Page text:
It’s not surprising that the music industry is still a dark place for most artists that are trying to make a living from creating music. These days music artists still have to deal with revenue-hogging middle men. A streaming service like Spotify for example, works with a business model where the platform operator takes a cut for each stream. Also, the discovery feature of Spotify tends to put lesser-known artists at a disadvantage in contrast to musicians that already made it in the industry. This leads to a distribution funnel that is only benefiting the musicians that already have a big name in the industry. In the current system, the lesser-known artists are being completely left behind (MODA DAO, 2021).
On a brighter note: change is coming. Or better said: change is already here.
The music industry has been closely aware of the evolution of blockchain technology since 2015. This topic has been discussed at multiple conferences in the past few years. There have also occurred various projects based on blockchain technology within the music industry, some being unsuccessful and disappearing and some making progress in an interesting direction. But in 2021, blockchain has advanced in a more rapid way, resulting in the Web3 space (Westenberg, 2021).The time has come for the music industry to converge and embrace this paradigm shift from centralized to decentralized systems that is currently happening.
Earlier in 2021, there has been a rise in popularity of non-fungible tokens (NFTs) in mainstream media. What NFTs do is unlock value by making scarcity in the digital world real and assettized. Furthermore, they allow musicians, designers and artists to gain control over their work, making them the masters of distribution (Westenberg, 2021). NFTs and the underlying technology are enabling more democracy to the music industry, and more power to musicians, by allowing them to avoid the traditional middlemen, including streaming services like Spotify (Eliezer, 2021).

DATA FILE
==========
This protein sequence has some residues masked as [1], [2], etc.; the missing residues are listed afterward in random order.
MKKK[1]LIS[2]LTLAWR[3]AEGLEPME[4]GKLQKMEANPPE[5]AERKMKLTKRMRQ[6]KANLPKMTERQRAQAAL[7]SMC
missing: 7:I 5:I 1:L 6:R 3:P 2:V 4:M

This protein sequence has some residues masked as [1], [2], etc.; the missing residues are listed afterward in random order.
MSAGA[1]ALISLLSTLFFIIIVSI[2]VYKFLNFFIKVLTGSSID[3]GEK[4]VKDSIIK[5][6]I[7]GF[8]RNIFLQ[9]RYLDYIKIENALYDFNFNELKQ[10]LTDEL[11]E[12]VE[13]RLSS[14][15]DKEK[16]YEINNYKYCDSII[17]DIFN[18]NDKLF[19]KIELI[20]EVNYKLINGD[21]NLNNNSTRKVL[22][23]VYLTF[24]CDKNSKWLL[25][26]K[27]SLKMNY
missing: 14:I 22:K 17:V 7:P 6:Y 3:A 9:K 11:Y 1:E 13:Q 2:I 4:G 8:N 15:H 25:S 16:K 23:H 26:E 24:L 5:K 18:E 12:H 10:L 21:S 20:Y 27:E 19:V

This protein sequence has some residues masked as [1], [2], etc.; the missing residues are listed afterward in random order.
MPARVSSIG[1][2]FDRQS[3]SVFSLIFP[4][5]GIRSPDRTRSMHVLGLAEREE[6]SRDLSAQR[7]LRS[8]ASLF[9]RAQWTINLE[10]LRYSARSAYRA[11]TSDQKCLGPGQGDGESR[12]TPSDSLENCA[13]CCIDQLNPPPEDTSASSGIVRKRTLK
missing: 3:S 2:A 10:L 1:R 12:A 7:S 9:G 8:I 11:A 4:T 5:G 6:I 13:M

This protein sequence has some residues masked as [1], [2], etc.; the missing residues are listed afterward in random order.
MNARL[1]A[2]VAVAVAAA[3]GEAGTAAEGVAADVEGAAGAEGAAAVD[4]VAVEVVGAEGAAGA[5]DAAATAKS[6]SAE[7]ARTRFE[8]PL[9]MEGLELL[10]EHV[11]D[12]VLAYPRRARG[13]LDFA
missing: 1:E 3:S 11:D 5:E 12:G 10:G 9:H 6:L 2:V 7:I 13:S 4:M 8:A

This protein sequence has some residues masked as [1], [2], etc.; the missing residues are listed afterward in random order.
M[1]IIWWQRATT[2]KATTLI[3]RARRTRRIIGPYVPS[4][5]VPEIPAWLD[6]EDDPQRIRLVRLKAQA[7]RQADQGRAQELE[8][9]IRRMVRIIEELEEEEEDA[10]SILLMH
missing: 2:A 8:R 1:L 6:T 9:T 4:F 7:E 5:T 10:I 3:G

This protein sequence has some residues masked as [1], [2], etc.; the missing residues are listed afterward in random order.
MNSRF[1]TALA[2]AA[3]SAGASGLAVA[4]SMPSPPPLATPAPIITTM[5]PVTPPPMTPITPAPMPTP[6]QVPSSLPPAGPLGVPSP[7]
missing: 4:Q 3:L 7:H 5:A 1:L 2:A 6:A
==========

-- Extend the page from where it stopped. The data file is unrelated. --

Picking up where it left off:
By reintroducing scarcity in the digital world with the use of NFTs, it is possible to make music feel unique again. Digital scarcity is necessary to create a unique customer experience and make it possible for fans to form a longer-lasting and more genuine connection with their favorite artist (Westenberg, 2021).
Presently, there is nothing really unique about the music on Spotify. Songs for example do not come in limited editions and music enthusiasts are not able to collect rare album releases. In addition, it is not possible for diehard fans to get their hands on the first (or third or tenth) release of their favorite track. This way, the music gets a higher intrinsic value that also displays the love a fan has for a certain artist (Westenberg, 2021).
This system including music NFTs will definitely benefit the artist, because rare and limited editions have more value. It also makes it possible for the fan to grow together with the musician. For example, if a fan owns the first release of a track that a few years later blows up, the fan also experiences this rise of fame. The fan could also choose to sell this #1 release NFT, since it has increased in value. The original artist also gets a cut from this sale. NFTs provide a recurring revenue; the developer can code these tokens so that the original creator receives from 2.5% to 10% of every time this NFT is sold again (Kila, 2021).
NFT technology is also highly appealing to musicians due to the financial aspects. The tokens have been selling at extremely high prices. Well-known artists like DJ Steve Aoki and musician Grimes have sold NFTs worth millions of dollars. But also lesser-known artists, like Vérité and Zack Fox, have made tens of thousands of dollars by selling their NFTs. The artist Young and Sick had only 27K followers when he sold his NFT for $865,000 (Kila, 2021).
When artists start selling their music as NFTs, they are giving away a part of the ownership of the song. This way, artists can treat their songs as equity investments and this gives those buying the music NFTs also an opportunity to get a return on their investment, while the artists also gain money.
Lastly, the music industry in Web3 will consist of NFT sales, blockchain streaming, fractional ownership and social tokens. Web3 is still in its very early stages; it will take a long time to unfold. It is very similar to the 90’s, when the internet (Web1) started getting popular among the mainstream. Now is the time to take action and learn how to contribute to this new open-source technology, allowing the future to be in our hands.